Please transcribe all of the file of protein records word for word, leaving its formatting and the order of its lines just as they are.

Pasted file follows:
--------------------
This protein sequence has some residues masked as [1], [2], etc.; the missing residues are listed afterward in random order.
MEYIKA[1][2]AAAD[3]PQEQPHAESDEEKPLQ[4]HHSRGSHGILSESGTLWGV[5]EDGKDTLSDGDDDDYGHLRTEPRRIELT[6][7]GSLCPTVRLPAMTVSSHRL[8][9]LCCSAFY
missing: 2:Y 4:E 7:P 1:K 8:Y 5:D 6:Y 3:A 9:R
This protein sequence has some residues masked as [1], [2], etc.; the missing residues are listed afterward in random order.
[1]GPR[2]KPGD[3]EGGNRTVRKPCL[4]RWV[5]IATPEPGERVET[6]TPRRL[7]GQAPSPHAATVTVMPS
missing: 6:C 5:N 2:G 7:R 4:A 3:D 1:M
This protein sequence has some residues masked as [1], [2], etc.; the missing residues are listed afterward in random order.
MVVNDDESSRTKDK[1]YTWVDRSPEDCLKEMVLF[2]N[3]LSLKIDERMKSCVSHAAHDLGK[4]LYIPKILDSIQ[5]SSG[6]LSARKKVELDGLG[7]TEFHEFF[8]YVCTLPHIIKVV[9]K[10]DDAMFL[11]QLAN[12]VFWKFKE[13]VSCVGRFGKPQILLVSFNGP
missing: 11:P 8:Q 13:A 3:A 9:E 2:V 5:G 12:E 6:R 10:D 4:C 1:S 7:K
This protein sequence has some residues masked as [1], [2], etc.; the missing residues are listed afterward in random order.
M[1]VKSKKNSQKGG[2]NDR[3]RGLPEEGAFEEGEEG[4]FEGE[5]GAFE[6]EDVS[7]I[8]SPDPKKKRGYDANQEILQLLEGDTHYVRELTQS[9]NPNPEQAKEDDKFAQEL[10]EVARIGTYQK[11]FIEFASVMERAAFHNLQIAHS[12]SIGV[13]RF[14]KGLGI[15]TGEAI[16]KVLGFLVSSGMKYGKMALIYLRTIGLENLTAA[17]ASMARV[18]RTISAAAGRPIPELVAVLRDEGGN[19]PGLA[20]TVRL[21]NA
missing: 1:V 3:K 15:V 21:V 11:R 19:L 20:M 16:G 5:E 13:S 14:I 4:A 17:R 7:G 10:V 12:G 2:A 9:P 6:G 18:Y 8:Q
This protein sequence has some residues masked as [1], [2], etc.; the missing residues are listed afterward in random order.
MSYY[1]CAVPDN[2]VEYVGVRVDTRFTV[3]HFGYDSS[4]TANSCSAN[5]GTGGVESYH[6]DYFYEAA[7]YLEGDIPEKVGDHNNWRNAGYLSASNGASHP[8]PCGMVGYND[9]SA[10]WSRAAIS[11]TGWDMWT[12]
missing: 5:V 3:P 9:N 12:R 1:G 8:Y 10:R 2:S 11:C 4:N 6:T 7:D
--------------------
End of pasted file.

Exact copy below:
This protein sequence has some residues masked as [1], [2], etc.; the missing residues are listed afterward in random order.
MEYIKA[1][2]AAAD[3]PQEQPHAESDEEKPLQ[4]HHSRGSHGILSESGTLWGV[5]EDGKDTLSDGDDDDYGHLRTEPRRIELT[6][7]GSLCPTVRLPAMTVSSHRL[8][9]LCCSAFY
missing: 2:Y 4:E 7:P 1:K 8:Y 5:D 6:Y 3:A 9:R
This protein sequence has some residues masked as [1], [2], etc.; the missing residues are listed afterward in random order.
[1]GPR[2]KPGD[3]EGGNRTVRKPCL[4]RWV[5]IATPEPGERVET[6]TPRRL[7]GQAPSPHAATVTVMPS
missing: 6:C 5:N 2:G 7:R 4:A 3:D 1:M
This protein sequence has some residues masked as [1], [2], etc.; the missing residues are listed afterward in random order.
MVVNDDESSRTKDK[1]YTWVDRSPEDCLKEMVLF[2]N[3]LSLKIDERMKSCVSHAAHDLGK[4]LYIPKILDSIQ[5]SSG[6]LSARKKVELDGLG[7]TEFHEFF[8]YVCTLPHIIKVV[9]K[10]DDAMFL[11]QLAN[12]VFWKFKE[13]VSCVGRFGKPQILLVSFNGP
missing: 11:P 8:Q 13:A 3:A 9:E 2:V 5:G 12:E 6:R 10:D 4:C 1:S 7:K
This protein sequence has some residues masked as [1], [2], etc.; the missing residues are listed afterward in random order.
M[1]VKSKKNSQKGG[2]NDR[3]RGLPEEGAFEEGEEG[4]FEGE[5]GAFE[6]EDVS[7]I[8]SPDPKKKRGYDANQEILQLLEGDTHYVRELTQS[9]NPNPEQAKEDDKFAQEL[10]EVARIGTYQK[11]FIEFASVMERAAFHNLQIAHS[12]SIGV[13]RF[14]KGLGI[15]TGEAI[16]KVLGFLVSSGMKYGKMALIYLRTIGLENLTAA[17]ASMARV[18]RTISAAAGRPIPELVAVLRDEGGN[19]PGLA[20]TVRL[21]NA
missing: 1:V 3:K 15:V 21:V 11:R 19:L 20:M 16:G 5:E 13:S 14:I 4:A 17:R 7:G 10:V 12:G 2:A 9:P 6:G 18:Y 8:Q
This protein sequence has some residues masked as [1], [2], etc.; the missing residues are listed afterward in random order.
MSYY[1]CAVPDN[2]VEYVGVRVDTRFTV[3]HFGYDSS[4]TANSCSAN[5]GTGGVESYH[6]DYFYEAA[7]YLEGDIPEKVGDHNNWRNAGYLSASNGASHP[8]PCGMVGYND[9]SA[10]WSRAAIS[11]TGWDMWT[12]
missing: 5:V 3:P 9:N 12:R 1:G 8:Y 10:R 2:S 11:C 4:N 6:T 7:D